Whitewater is the third stage of growth for every organization, after Early Struggle and Fun…Whitewater comes as an unavoidable corollary of growth. As soon as the small, vibrant organization emerges from Early Struggle into Fun and starts to grow, it immediately begins to become more complex. More people are added, so decision making becomes more difficult. Lines of communication are less clear, making execution difficult also. LOCATION: 1168

As a result, the Whitewater stage—painful as it is—is often more prolonged than it needs to be, because senior management’s natural reaction is to reject the very thing that is needed to get through Whitewater: systems and processes. LOCATION: 1178

What is the secret of getting out of Whitewater? The answer, as with so much that we’ve seen already, lies in creating the right organization structure—building an underlying foundation for success by providing the right framework for people to work within. LOCATION: 1315

The transition from Whitewater to Predictable Success is achieved by introducing and maintaining the right amount of systems and processes necessary to tame complexity, while at the same time holding in balance the entrepreneurial zeal, creativity and risk taking that have grown the business to this point. LOCATION: 1446

The definition of an organization in Predictable Success is that it has the ability to readily set and consistently achieve its goals. In fact, at no other stage in its development will the organization be more in control of its own destiny—when an organization reaches Predictable Success, it is at the point of maximum self-determination. LOCATION: 1448

Put another way, Predictable Success is that stage in development where the organization is most at ease with itself, is most assured of its identity and purpose, and executes its business with the self-confidence and fluidity of an athlete at the top of his or her game. LOCATION: 1467

At the core of Predictable Success is an ever-present, ever-shifting tension that holds two competing but equally necessary forces in a fine balance: On the one hand are the creativity, drive, initiative and entrepreneurial spirit that give the organization its vision, and on the other are the precise and mundane systems and processes that bring scalability, consistency and profitability…These two forces must coexist in the right proportions to maintain an organization in the state of Predictable Success. LOCATION: 1484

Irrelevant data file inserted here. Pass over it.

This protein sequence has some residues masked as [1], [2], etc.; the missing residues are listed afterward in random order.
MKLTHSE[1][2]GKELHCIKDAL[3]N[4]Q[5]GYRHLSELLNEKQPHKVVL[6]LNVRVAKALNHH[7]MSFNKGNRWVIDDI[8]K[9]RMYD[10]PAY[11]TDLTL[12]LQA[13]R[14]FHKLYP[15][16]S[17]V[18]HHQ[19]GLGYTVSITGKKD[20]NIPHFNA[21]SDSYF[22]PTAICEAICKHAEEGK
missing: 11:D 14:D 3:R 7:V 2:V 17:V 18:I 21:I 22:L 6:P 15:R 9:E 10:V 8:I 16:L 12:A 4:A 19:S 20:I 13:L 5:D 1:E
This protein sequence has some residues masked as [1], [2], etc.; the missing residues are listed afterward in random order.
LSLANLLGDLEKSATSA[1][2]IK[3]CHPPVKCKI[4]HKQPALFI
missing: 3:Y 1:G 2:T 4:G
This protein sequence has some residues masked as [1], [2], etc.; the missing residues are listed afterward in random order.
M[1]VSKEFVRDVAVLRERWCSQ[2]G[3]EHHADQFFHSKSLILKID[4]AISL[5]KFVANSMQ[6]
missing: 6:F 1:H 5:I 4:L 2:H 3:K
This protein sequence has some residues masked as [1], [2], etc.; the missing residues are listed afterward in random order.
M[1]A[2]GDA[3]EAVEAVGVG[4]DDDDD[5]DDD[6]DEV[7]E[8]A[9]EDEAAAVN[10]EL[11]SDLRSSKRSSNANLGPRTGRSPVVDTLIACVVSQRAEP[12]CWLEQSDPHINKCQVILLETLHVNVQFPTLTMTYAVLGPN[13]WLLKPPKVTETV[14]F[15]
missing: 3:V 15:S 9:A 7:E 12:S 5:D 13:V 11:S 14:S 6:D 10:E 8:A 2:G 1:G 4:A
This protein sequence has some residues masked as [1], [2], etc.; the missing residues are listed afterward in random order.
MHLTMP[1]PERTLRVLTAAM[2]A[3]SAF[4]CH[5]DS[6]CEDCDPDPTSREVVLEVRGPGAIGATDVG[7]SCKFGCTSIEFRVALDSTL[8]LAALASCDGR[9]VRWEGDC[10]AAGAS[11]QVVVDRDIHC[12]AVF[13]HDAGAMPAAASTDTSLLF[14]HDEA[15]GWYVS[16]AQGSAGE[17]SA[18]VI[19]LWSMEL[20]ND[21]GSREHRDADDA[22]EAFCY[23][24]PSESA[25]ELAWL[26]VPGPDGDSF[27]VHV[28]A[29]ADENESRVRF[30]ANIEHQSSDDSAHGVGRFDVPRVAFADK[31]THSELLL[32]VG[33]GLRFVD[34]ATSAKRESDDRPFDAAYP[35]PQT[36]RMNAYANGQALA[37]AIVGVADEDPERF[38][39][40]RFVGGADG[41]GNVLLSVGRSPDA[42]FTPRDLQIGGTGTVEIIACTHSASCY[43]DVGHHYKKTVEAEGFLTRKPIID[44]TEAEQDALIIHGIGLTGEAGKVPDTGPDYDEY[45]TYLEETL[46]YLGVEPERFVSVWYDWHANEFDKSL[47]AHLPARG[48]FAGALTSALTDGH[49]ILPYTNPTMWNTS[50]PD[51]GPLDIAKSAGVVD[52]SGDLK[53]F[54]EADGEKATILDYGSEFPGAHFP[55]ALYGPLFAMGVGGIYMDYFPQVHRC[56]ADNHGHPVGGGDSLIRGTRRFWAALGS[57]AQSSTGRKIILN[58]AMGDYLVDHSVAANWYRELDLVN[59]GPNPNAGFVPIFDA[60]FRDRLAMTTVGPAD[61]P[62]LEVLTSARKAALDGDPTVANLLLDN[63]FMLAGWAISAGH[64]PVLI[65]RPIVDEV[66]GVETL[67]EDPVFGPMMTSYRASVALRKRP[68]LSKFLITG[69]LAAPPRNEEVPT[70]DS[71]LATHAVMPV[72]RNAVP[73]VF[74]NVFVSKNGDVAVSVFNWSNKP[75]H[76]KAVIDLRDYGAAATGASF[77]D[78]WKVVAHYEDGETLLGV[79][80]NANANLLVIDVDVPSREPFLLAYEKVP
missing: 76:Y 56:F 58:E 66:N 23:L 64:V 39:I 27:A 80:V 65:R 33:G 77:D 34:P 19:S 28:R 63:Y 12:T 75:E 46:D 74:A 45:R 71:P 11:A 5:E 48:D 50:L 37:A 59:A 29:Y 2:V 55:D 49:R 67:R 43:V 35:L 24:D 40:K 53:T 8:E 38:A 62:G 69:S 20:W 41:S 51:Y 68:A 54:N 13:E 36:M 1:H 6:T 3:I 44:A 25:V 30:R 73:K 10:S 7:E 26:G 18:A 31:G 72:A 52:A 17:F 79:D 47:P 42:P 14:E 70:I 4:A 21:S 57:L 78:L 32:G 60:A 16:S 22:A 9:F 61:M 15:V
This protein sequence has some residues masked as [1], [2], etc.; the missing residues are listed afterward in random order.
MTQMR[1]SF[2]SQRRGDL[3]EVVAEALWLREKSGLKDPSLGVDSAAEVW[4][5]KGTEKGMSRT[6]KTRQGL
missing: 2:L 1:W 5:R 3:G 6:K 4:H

Although there are many benefits to an organization that reaches Predictable Success, four are key: 1. Relative ease of decision making. 2. Alignment of decision making and execution. 3. Effective cross-functional interaction across the organization. 4. A coequal focus on growth and profitability. Taken together, these four benefits combine over time to develop a fifth, transcendent competitive advantage: 5. An intuitive, institutionalized understanding of how the organization succeeds. LOCATION: 1499

Despite all of management’s best intentions, and even with the application of the steps outlined above, a number of employees—possibly even a large number—will find the transition to Predictable Success simply too much to take and will leave the organization. A combination of those who don’t like the new culture, those who feel marginalized or forgotten, and those who don’t have the skills required to work in the Predictable Success environment can mean that as many as one-third of the total workforce might turn over during the first few years in Predictable Success. LOCATION: 1614

An organization moves into Treadmill whenever it becomes over-dependent on the systems and processes it implemented during Whitewater to push the organization into Predictable Success—in other words, the organization becomes over-systematized. LOCATION: 1729

Too many systems and processes in an organization cause it to slow down and lose its flexibility, and lead it to look inward rather than outward. LOCATION: 1735

Form-filling and statistical analysis begin to overtake productivity and output in importance. Management, while still overtly calling for growth and productivity, is increasingly more concerned with how something is done rather than what is being done. Form begins to usurp function: Is the right checklist being completed? LOCATION: 1740

When the organization is in Predictable Success, systems and process act as a benevolent protector of creativity and risk taking, providing rules and boundaries for the organization’s vision and entrepreneurial zeal to flourish. LOCATION: 1749

In Treadmill, as we’ve seen, the ability to innovate is lost, replaced by imitation. Taken together, this loss of innovation, the sheer complexity of getting things done, the loss of creativity and risk taking, and the relentless focus on iterative, incremental change mean that it becomes almost impossible for the business to deliver significant step growth. LOCATION: 1768